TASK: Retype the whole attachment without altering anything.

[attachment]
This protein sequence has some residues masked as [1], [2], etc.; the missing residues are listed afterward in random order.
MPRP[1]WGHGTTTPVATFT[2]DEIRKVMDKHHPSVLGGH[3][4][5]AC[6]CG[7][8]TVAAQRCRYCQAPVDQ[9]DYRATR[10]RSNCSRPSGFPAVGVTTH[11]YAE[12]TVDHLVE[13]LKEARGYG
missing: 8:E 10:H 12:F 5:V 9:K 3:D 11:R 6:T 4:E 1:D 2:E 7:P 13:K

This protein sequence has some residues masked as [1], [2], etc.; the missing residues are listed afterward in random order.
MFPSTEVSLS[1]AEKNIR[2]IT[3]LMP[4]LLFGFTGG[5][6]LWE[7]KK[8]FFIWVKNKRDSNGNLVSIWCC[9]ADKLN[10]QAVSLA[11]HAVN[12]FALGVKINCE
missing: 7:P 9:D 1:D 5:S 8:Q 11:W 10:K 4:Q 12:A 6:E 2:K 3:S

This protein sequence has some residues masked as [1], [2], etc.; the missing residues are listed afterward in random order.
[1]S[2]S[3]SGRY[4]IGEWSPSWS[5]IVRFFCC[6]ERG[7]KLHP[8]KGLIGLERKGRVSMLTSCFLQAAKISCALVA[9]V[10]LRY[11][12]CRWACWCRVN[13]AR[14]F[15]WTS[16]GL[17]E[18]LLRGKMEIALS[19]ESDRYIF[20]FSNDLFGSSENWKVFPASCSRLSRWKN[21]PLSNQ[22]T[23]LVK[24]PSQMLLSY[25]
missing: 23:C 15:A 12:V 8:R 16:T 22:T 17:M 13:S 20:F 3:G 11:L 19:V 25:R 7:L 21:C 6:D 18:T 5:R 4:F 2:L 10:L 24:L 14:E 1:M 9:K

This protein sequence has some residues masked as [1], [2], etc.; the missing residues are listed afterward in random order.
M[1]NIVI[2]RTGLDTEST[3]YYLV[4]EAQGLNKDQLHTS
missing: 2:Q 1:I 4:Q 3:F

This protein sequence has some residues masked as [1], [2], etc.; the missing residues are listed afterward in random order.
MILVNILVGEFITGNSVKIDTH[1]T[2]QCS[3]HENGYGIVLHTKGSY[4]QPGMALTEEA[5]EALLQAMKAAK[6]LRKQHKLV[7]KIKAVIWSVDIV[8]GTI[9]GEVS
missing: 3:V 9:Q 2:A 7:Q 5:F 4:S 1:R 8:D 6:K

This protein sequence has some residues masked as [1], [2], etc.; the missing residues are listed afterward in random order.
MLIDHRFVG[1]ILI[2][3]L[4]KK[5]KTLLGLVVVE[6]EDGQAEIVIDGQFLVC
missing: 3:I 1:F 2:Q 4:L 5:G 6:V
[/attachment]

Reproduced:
This protein sequence has some residues masked as [1], [2], etc.; the missing residues are listed afterward in random order.
MPRP[1]WGHGTTTPVATFT[2]DEIRKVMDKHHPSVLGGH[3][4][5]AC[6]CG[7][8]TVAAQRCRYCQAPVDQ[9]DYRATR[10]RSNCSRPSGFPAVGVTTH[11]YAE[12]TVDHLVE[13]LKEARGYG
missing: 8:E 10:H 12:F 5:V 9:K 3:D 11:R 6:T 4:E 1:D 2:E 7:P 13:K

This protein sequence has some residues masked as [1], [2], etc.; the missing residues are listed afterward in random order.
MFPSTEVSLS[1]AEKNIR[2]IT[3]LMP[4]LLFGFTGG[5][6]LWE[7]KK[8]FFIWVKNKRDSNGNLVSIWCC[9]ADKLN[10]QAVSLA[11]HAVN[12]FALGVKINCE
missing: 7:P 9:D 1:D 5:S 8:Q 11:W 10:K 4:Q 12:A 6:E 2:K 3:S

This protein sequence has some residues masked as [1], [2], etc.; the missing residues are listed afterward in random order.
[1]S[2]S[3]SGRY[4]IGEWSPSWS[5]IVRFFCC[6]ERG[7]KLHP[8]KGLIGLERKGRVSMLTSCFLQAAKISCALVA[9]V[10]LRY[11][12]CRWACWCRVN[13]AR[14]F[15]WTS[16]GL[17]E[18]LLRGKMEIALS[19]ESDRYIF[20]FSNDLFGSSENWKVFPASCSRLSRWKN[21]PLSNQ[22]T[23]LVK[24]PSQMLLSY[25]
missing: 23:C 15:A 12:V 8:R 16:T 22:T 17:M 13:S 20:F 3:G 11:L 19:V 25:R 7:L 21:C 6:D 18:T 5:R 4:F 2:L 10:L 24:L 14:E 1:M 9:K

This protein sequence has some residues masked as [1], [2], etc.; the missing residues are listed afterward in random order.
M[1]NIVI[2]RTGLDTEST[3]YYLV[4]EAQGLNKDQLHTS
missing: 2:Q 1:I 4:Q 3:F

This protein sequence has some residues masked as [1], [2], etc.; the missing residues are listed afterward in random order.
MILVNILVGEFITGNSVKIDTH[1]T[2]QCS[3]HENGYGIVLHTKGSY[4]QPGMALTEEA[5]EALLQAMKAAK[6]LRKQHKLV[7]KIKAVIWSVDIV[8]GTI[9]GEVS
missing: 3:V 9:Q 2:A 7:Q 5:F 4:S 1:R 8:D 6:K

This protein sequence has some residues masked as [1], [2], etc.; the missing residues are listed afterward in random order.
MLIDHRFVG[1]ILI[2][3]L[4]KK[5]KTLLGLVVVE[6]EDGQAEIVIDGQFLVC
missing: 3:I 1:F 2:Q 4:L 5:G 6:V